White Ginger (White Ginger Series #1)

White Ginger (White Ginger Series #1)

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by Thatcher Robinson

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Fierce loyalties, staunch compassion, and a weakness for strays lead Bai Jiang—San Francisco's best known souxun, or people finder—into violent conflicts that test her pacifist beliefs in the brutal world she lives in.

     Armed with Buddhist philosophy and wicked knife skills, Bai Jiang works at

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Fierce loyalties, staunch compassion, and a weakness for strays lead Bai Jiang—San Francisco's best known souxun, or people finder—into violent conflicts that test her pacifist beliefs in the brutal world she lives in.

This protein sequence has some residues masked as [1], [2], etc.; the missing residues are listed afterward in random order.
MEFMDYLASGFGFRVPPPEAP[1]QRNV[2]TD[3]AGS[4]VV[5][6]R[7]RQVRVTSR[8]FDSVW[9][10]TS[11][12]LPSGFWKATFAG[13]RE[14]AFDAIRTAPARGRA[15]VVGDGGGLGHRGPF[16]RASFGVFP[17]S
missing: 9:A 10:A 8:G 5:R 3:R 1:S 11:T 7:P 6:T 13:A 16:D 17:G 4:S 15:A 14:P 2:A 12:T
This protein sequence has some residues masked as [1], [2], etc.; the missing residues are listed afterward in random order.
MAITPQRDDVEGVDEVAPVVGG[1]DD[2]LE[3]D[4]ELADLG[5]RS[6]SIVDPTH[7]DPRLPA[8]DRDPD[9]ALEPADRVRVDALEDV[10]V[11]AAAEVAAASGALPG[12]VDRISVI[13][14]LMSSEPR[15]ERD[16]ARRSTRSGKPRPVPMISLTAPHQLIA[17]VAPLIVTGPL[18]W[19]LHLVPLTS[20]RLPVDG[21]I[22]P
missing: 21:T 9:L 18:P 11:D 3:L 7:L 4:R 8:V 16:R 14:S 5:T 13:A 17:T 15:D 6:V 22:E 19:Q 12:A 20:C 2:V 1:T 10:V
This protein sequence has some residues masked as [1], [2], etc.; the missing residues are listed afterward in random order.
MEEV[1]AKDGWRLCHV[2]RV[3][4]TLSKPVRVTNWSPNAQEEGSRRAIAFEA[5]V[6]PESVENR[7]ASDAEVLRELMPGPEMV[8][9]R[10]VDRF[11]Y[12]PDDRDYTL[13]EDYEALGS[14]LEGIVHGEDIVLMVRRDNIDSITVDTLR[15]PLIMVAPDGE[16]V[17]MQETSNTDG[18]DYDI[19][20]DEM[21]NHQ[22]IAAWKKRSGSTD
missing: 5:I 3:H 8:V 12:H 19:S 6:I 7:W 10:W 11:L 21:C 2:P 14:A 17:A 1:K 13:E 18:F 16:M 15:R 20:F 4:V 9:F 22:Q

Armed with Buddhist philosophy and wicked knife skills, Bai Jiang works at being a better person by following her conscience, while struggling with what she likes to think of as "aggressive assertiveness."
     When a girl goes missing in San Francisco's Chinatown, Bai is called upon as a souxun, a people finder, to track down the lost girl. The trail leads to wannabe gangsters, flesh peddlers, and eventually to those who have marked Bai for death.
     Enlisting the aid of her closest friend and partner, Lee—a sophisticated gay man who protects her, mostly from herself—and Jason—a triad assassin and the father of her daughter—they follow the girl across the Bay and across the country. Bai confronts paid assassins and triad hatchet men, only to find that being true to her beliefs as a Buddhist and staying alive are often at odds. At the same time, fighting a faceless enemy who seems committed to having her killed fills her with anger and fear that sometimes turns into a burning rage with deadly consequences. 
     Flavored with dark humor, White Ginger serves the perfect cocktail of wit, charm, sex, and violence.

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Editorial Reviews

Publishers Weekly